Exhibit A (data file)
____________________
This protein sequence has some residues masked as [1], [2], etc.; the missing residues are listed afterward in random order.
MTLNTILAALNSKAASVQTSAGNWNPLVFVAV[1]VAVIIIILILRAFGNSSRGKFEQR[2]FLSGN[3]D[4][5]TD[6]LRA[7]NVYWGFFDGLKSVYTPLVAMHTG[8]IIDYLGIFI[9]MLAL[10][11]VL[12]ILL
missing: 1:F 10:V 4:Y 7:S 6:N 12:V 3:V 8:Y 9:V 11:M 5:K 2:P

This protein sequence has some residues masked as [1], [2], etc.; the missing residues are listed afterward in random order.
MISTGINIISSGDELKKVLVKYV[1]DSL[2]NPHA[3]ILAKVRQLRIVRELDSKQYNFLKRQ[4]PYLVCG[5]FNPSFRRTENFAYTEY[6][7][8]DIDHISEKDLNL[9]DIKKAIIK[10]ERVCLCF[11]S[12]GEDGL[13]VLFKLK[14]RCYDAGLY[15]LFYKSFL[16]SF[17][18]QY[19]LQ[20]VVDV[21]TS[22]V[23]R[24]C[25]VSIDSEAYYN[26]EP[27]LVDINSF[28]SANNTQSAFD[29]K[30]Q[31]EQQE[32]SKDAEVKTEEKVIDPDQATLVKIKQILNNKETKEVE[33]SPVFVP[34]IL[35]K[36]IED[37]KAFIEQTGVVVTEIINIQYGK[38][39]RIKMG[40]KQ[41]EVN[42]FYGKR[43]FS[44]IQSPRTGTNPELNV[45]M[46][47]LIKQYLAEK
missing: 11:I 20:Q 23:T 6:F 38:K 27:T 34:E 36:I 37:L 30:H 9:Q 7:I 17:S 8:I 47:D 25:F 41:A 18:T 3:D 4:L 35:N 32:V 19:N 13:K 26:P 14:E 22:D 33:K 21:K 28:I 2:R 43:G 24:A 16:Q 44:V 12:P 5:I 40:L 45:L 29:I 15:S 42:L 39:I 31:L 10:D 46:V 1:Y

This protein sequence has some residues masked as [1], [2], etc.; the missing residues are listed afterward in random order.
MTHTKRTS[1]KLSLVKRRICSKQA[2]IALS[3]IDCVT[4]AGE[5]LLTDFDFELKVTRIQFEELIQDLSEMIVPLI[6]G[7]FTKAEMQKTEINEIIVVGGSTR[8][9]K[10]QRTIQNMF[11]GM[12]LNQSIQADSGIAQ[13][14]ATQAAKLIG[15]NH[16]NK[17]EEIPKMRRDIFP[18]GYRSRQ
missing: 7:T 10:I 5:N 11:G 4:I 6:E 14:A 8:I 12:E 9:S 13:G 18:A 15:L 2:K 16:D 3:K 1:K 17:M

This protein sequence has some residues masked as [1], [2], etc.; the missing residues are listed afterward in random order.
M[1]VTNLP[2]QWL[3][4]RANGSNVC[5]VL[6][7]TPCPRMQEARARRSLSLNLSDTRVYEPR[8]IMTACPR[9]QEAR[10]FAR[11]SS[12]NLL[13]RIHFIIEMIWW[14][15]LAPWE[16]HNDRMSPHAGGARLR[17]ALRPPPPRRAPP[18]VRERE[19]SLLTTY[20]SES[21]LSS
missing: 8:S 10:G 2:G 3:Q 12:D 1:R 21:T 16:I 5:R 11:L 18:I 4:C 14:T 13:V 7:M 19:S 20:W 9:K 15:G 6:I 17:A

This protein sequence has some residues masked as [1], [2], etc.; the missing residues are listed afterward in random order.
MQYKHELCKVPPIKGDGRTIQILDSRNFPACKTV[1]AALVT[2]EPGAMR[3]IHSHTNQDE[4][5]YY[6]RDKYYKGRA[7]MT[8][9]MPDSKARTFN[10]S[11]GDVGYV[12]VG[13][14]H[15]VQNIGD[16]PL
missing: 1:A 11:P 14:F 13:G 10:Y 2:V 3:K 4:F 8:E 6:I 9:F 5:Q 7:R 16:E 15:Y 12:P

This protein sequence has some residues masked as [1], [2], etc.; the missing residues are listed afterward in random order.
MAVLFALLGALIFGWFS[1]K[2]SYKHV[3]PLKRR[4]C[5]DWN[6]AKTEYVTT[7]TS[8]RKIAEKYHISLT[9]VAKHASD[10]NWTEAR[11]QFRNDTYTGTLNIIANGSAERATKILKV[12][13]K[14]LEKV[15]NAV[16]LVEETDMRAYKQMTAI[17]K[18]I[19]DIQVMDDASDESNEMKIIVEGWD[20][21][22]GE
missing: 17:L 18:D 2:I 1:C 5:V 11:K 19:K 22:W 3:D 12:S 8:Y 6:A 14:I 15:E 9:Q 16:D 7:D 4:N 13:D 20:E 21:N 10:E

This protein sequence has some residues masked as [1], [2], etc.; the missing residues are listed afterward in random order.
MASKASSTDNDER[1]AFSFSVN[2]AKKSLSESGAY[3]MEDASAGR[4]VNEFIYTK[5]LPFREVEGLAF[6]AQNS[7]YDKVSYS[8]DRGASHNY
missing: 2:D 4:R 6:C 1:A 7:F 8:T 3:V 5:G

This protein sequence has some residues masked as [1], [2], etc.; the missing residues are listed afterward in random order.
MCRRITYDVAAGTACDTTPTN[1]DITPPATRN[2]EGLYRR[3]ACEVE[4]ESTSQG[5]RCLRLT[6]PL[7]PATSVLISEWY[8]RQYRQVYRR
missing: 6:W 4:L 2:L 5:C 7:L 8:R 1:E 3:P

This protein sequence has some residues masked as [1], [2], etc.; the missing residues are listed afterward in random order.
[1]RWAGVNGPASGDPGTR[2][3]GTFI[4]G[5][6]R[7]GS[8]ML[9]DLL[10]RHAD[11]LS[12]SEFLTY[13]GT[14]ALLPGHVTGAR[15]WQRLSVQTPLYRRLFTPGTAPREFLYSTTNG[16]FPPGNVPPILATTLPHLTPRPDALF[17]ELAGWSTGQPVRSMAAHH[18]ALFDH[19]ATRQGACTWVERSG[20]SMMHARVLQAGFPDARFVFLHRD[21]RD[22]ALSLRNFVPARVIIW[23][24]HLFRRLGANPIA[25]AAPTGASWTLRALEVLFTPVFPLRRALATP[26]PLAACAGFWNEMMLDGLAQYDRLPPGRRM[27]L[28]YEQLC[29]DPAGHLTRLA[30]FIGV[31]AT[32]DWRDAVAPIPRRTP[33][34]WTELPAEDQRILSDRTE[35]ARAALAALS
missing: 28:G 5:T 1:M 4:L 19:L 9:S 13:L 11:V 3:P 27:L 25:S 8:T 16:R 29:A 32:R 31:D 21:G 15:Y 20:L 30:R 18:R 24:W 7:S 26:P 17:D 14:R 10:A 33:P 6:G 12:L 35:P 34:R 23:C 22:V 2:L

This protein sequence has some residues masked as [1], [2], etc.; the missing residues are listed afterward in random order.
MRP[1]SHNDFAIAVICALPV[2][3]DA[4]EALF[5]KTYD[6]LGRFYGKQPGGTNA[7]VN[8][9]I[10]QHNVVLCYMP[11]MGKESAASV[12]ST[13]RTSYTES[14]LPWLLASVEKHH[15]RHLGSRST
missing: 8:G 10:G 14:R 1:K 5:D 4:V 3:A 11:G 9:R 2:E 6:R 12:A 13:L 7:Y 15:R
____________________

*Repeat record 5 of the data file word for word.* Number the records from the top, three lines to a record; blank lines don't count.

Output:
This protein sequence has some residues masked as [1], [2], etc.; the missing residues are listed afterward in random order.
MQYKHELCKVPPIKGDGRTIQILDSRNFPACKTV[1]AALVT[2]EPGAMR[3]IHSHTNQDE[4][5]YY[6]RDKYYKGRA[7]MT[8][9]MPDSKARTFN[10]S[11]GDVGYV[12]VG[13][14]H[15]VQNIGD[16]PL
missing: 1:A 11:P 14:F 13:G 10:Y 2:V 3:K 4:F 8:E 6:I 9:F 5:Q 7:R 16:E 15:Y 12:P